The authors found, however, that only a Saegusa oxidation that uses stoichiometric quantities of Pd(OAc)2 catalyst gives good conversion in the aromatization. Optimizing the workup by adding HCO2K at the end of the reaction to reduce the Pd(II) and precipitate the palladium as Pd(0) made it possible to recover 10.3 kg of the 10.5kg of palladium used in the pilot plant.
The price of palladium doubled during the campaign, so GlaxoSmithKline sold the palladium back to supplier Johnson Matthey at a profit of UK£62,500. Subsequently, the authors developed a more economical CuBr2-mediated aromatization reaction. (Org. Process Res. Dev. 2013, 17, 1239–1246; Will Watson)
Use electrostatic interactions to create mechanochromic materials. Mechanochromic luminescence is a photophysical process in which light emission is switched between different colors by a mechanical force. Mechanochromic molecules are “smart” stimulus-responsive materials and have potential uses in high-tech applications such as sensors and detectors.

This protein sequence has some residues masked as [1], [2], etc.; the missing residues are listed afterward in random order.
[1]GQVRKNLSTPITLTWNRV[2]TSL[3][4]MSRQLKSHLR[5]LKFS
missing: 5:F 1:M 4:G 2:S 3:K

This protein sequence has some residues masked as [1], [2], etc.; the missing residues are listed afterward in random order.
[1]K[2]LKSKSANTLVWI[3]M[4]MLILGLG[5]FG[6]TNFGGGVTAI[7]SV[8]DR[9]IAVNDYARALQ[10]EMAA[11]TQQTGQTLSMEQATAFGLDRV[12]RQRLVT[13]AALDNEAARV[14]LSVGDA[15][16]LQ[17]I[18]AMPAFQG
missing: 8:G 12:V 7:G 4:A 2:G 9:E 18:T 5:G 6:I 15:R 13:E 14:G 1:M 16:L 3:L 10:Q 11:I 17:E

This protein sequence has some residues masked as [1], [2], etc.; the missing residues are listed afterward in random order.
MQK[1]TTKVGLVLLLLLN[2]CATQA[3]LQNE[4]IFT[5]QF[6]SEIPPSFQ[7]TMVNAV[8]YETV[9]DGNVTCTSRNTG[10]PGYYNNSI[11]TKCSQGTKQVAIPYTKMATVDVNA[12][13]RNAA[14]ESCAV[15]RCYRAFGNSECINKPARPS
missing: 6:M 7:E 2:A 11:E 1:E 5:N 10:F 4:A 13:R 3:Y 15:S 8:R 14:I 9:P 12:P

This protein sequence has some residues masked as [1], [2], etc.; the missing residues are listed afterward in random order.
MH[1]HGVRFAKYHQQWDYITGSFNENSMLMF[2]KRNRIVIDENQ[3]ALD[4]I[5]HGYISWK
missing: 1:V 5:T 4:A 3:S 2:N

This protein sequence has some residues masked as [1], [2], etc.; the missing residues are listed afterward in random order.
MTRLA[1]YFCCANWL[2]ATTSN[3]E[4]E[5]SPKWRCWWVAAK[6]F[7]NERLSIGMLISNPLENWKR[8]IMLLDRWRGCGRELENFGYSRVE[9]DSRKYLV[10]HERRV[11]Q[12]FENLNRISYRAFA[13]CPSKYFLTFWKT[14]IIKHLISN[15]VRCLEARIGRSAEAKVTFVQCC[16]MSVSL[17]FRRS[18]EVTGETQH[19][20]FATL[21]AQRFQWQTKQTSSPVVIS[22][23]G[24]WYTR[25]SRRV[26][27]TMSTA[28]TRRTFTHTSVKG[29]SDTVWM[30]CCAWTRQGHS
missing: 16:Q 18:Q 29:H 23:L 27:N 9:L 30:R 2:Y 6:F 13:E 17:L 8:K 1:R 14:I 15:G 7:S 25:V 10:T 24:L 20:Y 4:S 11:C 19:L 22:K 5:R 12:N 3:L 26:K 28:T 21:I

Various noncovalent forces, such as π–π, metal–metal, hydrogen-bonding, and dipole–dipole interactions, have been used to modulate the responses of mechanochromic materials to mechanical perturbations. J. You and co-workers at Sichuan University (Chengdu, China) propose a strategy that harnesses cation–anion interactions for making mechanochromic materials.
The researchers designed and synthesized a series of N-heteroaromatic–onium fluorophores that exhibit striking mechanochromic effects. For example, the weak electrostatic interaction between the imidazolium cation and the bis(trifluoromethylsulfonyl)amide anion in structure 1makes its molecular stacking relatively loose. The loose packing makes 1highly susceptible to mechanical stimuli. Upon impact, the emission wavelength of 1 red-shifts by 111 nm.